While the West is focused on hormone and drug-related therapies, some of the more interesting plant-based research comes from outside of North America: In Australia, researchers found saffron extract can improve psychological symptoms; a small study out of South Korea published in the journal Nutrients provided evidence that a combination of kudzu flower-mandarin peel extract lowered hot flash frequency and severity, while reducing bone reabsorption and increasing bone formation. In Iran, researchers found that supplementation with Jazar—a phytoestrogenic combination of fennel, Vitex (chasteberry) and carrot seeds—decreased postmenopausal symptoms and improved all areas of sexual function and vaginal atrophy in participants.

In Sri Lanka, a research project found most women are managing menopause on their own—and viewing it as a natural stage of aging. Participants in the study spoke about being part of a collectivist culture where family is everything, cited home remedies—like adding wild asparagus, gotu kola, curry leaves and garlic to dishes—and noted the importance of Buddhist nightly chanting, or pirith, and meditation, for overall sleep and well-being. In Malaysia, an interview-based study on menopause reveals women living in Borneo are just as befuddled about this transition as the rest of us. (Take their opinions on HRT: 21.9 percent thought menopause should be treated “medically”; 32.3 percent argued for “natural” approaches.)

In November last year Australia became the first country in the world to officially approve testosterone—under the name AndroFeme—for use in treating female sexual dysfunction. As for the rest of the world? Testosterone treatment is still largely patchy, off-label, and unfunded.

The European Society of Cardiology (ESC) produced a wide-ranging consensus document that is a must-read for all of us, and the most important take-away was that we need to take responsibility for our own heart health and history, because the medical community will not.

Most of the official direction on HRT from North America and the UK continues to emphasize safety and downplay risks, indicating that while menopause hormone therapy does increase the risk of breast cancer along with blood clots and strokes, those risks are low. There was a lot of coverage of the safer “HRT window,” which is as soon as possible after menopause, or at least within 10 years.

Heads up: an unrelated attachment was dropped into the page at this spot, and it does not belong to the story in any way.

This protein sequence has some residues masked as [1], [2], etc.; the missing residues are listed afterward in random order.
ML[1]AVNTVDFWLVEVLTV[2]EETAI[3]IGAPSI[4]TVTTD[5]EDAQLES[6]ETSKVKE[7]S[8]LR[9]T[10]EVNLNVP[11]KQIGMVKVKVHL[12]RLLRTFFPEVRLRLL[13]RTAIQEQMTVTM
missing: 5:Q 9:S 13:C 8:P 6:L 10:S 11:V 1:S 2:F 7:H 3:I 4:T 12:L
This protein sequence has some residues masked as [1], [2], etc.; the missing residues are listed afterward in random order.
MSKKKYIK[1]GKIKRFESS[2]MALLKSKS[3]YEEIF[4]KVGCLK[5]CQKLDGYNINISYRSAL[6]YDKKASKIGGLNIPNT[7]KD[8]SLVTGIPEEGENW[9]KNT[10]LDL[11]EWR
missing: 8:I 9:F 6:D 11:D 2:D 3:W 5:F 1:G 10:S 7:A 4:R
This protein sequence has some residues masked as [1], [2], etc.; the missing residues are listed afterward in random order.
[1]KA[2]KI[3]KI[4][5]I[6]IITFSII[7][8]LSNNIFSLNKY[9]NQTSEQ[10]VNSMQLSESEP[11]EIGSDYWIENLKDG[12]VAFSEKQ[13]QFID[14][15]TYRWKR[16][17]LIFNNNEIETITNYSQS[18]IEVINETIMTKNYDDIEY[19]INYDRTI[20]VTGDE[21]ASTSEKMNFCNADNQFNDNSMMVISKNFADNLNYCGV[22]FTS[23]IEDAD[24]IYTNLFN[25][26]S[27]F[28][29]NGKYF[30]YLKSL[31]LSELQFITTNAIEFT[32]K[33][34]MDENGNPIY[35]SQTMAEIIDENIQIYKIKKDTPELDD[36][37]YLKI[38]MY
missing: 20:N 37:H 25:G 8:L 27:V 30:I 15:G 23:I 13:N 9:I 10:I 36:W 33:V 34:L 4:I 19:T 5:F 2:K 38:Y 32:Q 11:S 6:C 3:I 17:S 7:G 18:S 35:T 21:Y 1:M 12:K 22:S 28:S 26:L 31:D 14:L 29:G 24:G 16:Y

And we are hearing more and more that hormone therapy can provide protection for the “big three” menopause-related concerns: heart disease, osteoporosis and Alzheimer’s disease and dementia. Research also shows that a good diet and exercise—including strength training—does that too.

There’s been a growing awareness that trauma, in the form of a range of Adverse Childhood Experiences, could be driving worsened menopause symptoms. This is coupled with recognition that midlife is a time when we are forced to reckon with everything, and these areas are the focus for people like the British “Menopause Psychologist” Becky Quicke.

Meanwhile, there are calls to pay better attention to how we speak about this transition. It’s still a natural one, albeit possibly worsened due to an evolutionary mismatch with our stressful, toxic environments. As American endocrinologist Dr Jerilynn Prior argued in Scientific American earlier this year, menopause is supposed to happen, and although it’s increasingly used, it’s important to remember “estrogen deficiency” is a marketing term.

Ultimately the menopause conversation in 2021 is like so many others in our polarized world: A lot of people who seem to know what they are saying, tons of conflicting information, and agendas everywhere. So: who do we believe? What do we do?

No one is figuring that out for us and the truth is, they likely never will. There aren’t really any gurus in this world—not even in lab coats. Because when you dive right into it, they can’t agree on most things either—just like those 4 out of 5 dentists in the toothpaste ads we grew up with.

What we do have is the peri/menopausal woman’s secret weapon: an untold wealth of experience and wisdom. And just like we figured out everything else lift has thrown at us, we will figure this out too.

Don’t forget to talk to those sisters who have walked the path already, to ask about the freedom waiting for us on the other side. Most of them will tell you this is going somewhere good. We just need to hang on and figure out what to do in the meantime to make it there.

Disclaimer
This article is intended for informational purposes and is not intended to replace a one-on-one relationship with a physician or medical advice. Womaness strives to share the knowledge and advice from our own network of experts and our own research. We encourage you to make healthcare decisions based in partnership with a qualified healthcare professional.